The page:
Qatar rent prices could continue to plummit
The rents are likely to fall as supply in the residential rental market is set to continue to exceed demand
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A top official of the General Secretariat of Development and Planning has said that house rents may decline further in Qatar because of supply exceeding demand.
Talking to Qatar Tribune on the sidelines of a press conference organised to release the Qatar Economic Outlook (QEO) 2012-2013, Director of the Department of Economic Development at GSDP Frank Harrigan said, “The rents are likely to fall as supply in the residential rental market is set to continue to exceed demand.” Harrigan added, “Another reason for the possible fall in housing rents is the composition of Qatar’s population, which will consist mostly of the unskilled and semi-skilled people coming to the country in the near future because of intense construction activity.” It is worth mentioning that according to the QEO 2012-2013, Qatar plans to invest $130 billion in infrastructure sector between 2012 and 2018 and 10 percent of the GDP, approximately $39 billion infrastructure and total project disbursements by the end of next year.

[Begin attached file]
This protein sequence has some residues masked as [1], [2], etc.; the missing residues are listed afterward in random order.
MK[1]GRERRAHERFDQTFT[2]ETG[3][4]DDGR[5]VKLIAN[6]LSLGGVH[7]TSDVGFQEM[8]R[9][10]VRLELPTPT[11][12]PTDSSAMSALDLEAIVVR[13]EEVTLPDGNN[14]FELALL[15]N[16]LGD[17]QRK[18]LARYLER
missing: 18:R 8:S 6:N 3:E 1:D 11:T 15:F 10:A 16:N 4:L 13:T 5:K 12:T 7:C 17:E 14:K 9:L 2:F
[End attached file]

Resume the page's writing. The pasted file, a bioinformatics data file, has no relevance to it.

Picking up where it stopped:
Describing delivery of infrastructure promptly at right cost as a major challenge, Harrigan hinted at the possibility of increase in raw material prices, which could affect project costs in Qatar. He, however, added that the Ministry of Municipal Affairs and Urban Planning was taking necessary steps in this regard to deliver the projects on time, at projected cost and to the specifications.
“The Ministry is taking every step to ensure that the infrastructural projects are planned well and their completion and delivery to the clients are synchronised in a way that people do not face inconveniences of sorts such as tunnels dug up here and there”, Harrigan quipped.
According to Harrigan, the knock on effects of project spending on income and demand in the rest of the economy will be dampened by large leakages in the form of imports of materials, and capital goods as well as remittances of wage and other income.
According to the outlook, the other challenges faced by Qatar in the new scenario as the country switches to non-hydrocarbon economy were lifting productivity and removing obstacles to private sector development as well as bringing about improvements in institutional and human capabilities.
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